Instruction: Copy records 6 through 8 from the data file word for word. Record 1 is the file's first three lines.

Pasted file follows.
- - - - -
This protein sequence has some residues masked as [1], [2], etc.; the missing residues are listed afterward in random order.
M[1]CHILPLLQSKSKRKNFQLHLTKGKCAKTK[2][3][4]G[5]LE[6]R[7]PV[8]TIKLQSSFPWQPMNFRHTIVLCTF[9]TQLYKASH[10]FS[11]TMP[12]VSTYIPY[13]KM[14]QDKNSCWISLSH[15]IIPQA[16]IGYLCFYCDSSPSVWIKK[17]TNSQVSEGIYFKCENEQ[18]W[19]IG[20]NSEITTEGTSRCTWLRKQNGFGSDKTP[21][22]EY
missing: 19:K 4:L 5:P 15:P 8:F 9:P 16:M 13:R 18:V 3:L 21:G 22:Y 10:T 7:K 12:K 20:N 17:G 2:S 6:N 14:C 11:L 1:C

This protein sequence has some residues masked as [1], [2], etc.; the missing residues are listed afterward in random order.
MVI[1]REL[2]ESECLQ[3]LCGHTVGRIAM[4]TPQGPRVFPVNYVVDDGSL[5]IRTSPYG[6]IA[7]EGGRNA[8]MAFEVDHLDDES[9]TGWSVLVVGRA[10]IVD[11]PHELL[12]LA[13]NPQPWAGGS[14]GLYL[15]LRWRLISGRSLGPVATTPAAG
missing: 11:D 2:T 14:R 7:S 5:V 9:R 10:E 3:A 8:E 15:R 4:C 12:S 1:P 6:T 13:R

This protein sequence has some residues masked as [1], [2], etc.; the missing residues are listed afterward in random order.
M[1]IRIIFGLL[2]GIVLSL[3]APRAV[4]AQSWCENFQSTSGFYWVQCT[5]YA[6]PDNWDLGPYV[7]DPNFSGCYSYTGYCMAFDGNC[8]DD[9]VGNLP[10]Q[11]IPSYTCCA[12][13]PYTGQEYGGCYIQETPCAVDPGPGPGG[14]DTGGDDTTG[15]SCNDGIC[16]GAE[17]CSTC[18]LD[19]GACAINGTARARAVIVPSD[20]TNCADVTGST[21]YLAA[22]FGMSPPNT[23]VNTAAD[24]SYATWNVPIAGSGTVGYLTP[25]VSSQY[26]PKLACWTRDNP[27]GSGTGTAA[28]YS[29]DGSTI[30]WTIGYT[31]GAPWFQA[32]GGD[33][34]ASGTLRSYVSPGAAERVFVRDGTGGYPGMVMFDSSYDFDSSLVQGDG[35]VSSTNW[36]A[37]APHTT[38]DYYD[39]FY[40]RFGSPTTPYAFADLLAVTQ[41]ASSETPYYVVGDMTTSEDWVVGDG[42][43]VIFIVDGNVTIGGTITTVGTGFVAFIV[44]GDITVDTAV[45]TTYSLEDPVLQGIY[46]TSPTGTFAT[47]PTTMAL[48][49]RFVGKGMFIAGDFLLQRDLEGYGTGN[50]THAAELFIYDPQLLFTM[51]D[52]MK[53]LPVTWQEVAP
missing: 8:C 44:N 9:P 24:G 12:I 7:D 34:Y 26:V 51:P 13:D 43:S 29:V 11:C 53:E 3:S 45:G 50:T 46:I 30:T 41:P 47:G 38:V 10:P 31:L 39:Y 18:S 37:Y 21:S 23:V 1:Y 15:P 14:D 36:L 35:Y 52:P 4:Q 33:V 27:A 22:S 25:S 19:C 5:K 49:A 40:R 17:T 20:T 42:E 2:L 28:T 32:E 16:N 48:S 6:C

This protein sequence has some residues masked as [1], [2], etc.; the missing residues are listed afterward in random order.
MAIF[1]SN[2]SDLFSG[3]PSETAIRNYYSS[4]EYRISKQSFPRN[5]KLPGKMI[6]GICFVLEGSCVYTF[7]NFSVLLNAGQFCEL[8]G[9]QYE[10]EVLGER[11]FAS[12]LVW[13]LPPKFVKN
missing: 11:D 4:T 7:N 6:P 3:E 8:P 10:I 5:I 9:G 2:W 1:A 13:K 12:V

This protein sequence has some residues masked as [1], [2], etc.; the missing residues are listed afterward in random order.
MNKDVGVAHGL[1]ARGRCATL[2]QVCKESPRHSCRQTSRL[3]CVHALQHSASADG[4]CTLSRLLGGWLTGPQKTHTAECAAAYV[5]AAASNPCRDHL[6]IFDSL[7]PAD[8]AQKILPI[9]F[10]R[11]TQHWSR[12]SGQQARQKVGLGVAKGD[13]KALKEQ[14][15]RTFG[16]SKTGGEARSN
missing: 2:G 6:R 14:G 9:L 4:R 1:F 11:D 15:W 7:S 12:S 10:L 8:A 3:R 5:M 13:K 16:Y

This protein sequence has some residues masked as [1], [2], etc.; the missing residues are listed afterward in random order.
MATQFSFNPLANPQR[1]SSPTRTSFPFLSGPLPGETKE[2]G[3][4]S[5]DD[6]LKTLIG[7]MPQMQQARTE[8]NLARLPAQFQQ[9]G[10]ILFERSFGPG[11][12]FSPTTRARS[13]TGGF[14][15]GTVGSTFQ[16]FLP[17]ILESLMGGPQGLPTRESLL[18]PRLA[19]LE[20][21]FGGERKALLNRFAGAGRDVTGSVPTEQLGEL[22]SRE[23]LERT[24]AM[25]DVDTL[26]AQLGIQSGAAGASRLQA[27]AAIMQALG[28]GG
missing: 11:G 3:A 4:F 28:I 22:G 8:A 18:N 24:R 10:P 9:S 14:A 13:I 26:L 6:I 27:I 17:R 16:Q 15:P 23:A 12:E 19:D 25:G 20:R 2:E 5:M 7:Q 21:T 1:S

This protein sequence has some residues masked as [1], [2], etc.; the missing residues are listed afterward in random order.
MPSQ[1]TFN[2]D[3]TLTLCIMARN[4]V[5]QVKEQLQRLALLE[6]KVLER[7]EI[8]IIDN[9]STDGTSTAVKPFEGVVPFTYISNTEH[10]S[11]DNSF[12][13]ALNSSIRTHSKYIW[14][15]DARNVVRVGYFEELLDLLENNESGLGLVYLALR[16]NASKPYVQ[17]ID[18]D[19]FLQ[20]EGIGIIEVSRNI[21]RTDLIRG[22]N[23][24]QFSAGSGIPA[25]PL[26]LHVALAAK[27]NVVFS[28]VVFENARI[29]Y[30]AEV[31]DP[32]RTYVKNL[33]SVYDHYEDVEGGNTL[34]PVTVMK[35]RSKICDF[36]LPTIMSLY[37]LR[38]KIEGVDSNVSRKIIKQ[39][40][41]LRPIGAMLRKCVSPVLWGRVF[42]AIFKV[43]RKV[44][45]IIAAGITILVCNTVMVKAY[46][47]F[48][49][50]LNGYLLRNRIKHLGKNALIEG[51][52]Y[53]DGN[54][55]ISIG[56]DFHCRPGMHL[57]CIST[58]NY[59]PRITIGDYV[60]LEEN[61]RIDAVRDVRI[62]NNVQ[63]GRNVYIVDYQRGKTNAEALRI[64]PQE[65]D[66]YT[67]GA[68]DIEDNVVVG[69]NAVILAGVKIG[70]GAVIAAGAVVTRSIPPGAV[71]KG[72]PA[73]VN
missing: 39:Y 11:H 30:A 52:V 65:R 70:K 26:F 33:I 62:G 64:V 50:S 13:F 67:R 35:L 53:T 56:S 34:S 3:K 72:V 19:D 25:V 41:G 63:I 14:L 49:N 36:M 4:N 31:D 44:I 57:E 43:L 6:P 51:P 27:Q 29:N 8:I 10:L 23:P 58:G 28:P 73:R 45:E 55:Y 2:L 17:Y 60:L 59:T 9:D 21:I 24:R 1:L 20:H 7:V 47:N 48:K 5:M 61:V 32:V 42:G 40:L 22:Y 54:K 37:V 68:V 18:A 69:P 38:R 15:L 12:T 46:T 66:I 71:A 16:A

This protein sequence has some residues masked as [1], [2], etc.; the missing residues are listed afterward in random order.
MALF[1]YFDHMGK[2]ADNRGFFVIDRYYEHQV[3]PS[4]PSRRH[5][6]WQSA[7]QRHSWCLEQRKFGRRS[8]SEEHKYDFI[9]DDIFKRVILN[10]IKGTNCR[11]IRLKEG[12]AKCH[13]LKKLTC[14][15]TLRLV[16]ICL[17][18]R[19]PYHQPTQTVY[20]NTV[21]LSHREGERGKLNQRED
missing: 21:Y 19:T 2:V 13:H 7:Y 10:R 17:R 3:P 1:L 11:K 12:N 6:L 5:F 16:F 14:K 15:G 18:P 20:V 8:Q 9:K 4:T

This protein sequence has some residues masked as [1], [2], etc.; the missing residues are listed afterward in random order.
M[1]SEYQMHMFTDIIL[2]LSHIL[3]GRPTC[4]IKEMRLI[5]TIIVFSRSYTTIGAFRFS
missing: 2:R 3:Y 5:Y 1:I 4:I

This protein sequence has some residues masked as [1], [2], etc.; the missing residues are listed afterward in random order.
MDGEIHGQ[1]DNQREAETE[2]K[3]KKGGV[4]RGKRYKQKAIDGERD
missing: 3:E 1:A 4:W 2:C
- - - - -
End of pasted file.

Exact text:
This protein sequence has some residues masked as [1], [2], etc.; the missing residues are listed afterward in random order.
MATQFSFNPLANPQR[1]SSPTRTSFPFLSGPLPGETKE[2]G[3][4]S[5]DD[6]LKTLIG[7]MPQMQQARTE[8]NLARLPAQFQQ[9]G[10]ILFERSFGPG[11][12]FSPTTRARS[13]TGGF[14][15]GTVGSTFQ[16]FLP[17]ILESLMGGPQGLPTRESLL[18]PRLA[19]LE[20][21]FGGERKALLNRFAGAGRDVTGSVPTEQLGEL[22]SRE[23]LERT[24]AM[25]DVDTL[26]AQLGIQSGAAGASRLQA[27]AAIMQALG[28]GG
missing: 11:G 3:A 4:F 28:I 22:G 8:A 18:N 24:R 10:P 9:S 14:A 13:I 26:L 6:I 27:I 17:R 16:Q 15:P 23:A 12:E 19:D 25:G 20:R 2:E 5:M 7:Q 21:T 1:S

This protein sequence has some residues masked as [1], [2], etc.; the missing residues are listed afterward in random order.
MPSQ[1]TFN[2]D[3]TLTLCIMARN[4]V[5]QVKEQLQRLALLE[6]KVLER[7]EI[8]IIDN[9]STDGTSTAVKPFEGVVPFTYISNTEH[10]S[11]DNSF[12][13]ALNSSIRTHSKYIW[14][15]DARNVVRVGYFEELLDLLENNESGLGLVYLALR[16]NASKPYVQ[17]ID[18]D[19]FLQ[20]EGIGIIEVSRNI[21]RTDLIRG[22]N[23][24]QFSAGSGIPA[25]PL[26]LHVALAAK[27]NVVFS[28]VVFENARI[29]Y[30]AEV[31]DP[32]RTYVKNL[33]SVYDHYEDVEGGNTL[34]PVTVMK[35]RSKICDF[36]LPTIMSLY[37]LR[38]KIEGVDSNVSRKIIKQ[39][40][41]LRPIGAMLRKCVSPVLWGRVF[42]AIFKV[43]RKV[44][45]IIAAGITILVCNTVMVKAY[46][47]F[48][49][50]LNGYLLRNRIKHLGKNALIEG[51][52]Y[53]DGN[54][55]ISIG[56]DFHCRPGMHL[57]CIST[58]NY[59]PRITIGDYV[60]LEEN[61]RIDAVRDVRI[62]NNVQ[63]GRNVYIVDYQRGKTNAEALRI[64]PQE[65]D[66]YT[67]GA[68]DIEDNVVVG[69]NAVILAGVKIG[70]GAVIAAGAVVTRSIPPGAV[71]KG[72]PA[73]VN
missing: 39:Y 11:H 30:A 52:V 65:R 70:K 26:F 33:I 62:G 64:V 50:S 13:F 67:R 35:L 53:T 56:S 34:S 3:K 72:V 19:D 25:V 41:G 63:I 14:L 49:N 36:M 4:N 31:D 44:I 57:E 43:L 6:P 51:P 27:Q 29:N 8:I 10:L 23:P 58:G 28:P 73:R 45:E 55:Y 2:L 17:Y 60:L 59:T 9:D 21:I 24:R 1:L 20:H 7:V 47:N 48:K 5:M 61:V 32:V 42:G 40:L 22:Y 54:K 37:V 68:V 18:A 69:P 38:R 15:L 12:T 46:T 66:I 71:A 16:A

This protein sequence has some residues masked as [1], [2], etc.; the missing residues are listed afterward in random order.
MALF[1]YFDHMGK[2]ADNRGFFVIDRYYEHQV[3]PS[4]PSRRH[5][6]WQSA[7]QRHSWCLEQRKFGRRS[8]SEEHKYDFI[9]DDIFKRVILN[10]IKGTNCR[11]IRLKEG[12]AKCH[13]LKKLTC[14][15]TLRLV[16]ICL[17][18]R[19]PYHQPTQTVY[20]NTV[21]LSHREGERGKLNQRED
missing: 21:Y 19:T 2:V 13:H 7:Y 10:R 17:R 3:P 1:L 11:K 12:N 6:L 5:F 16:F 14:K 15:G 18:P 20:V 8:Q 9:K 4:T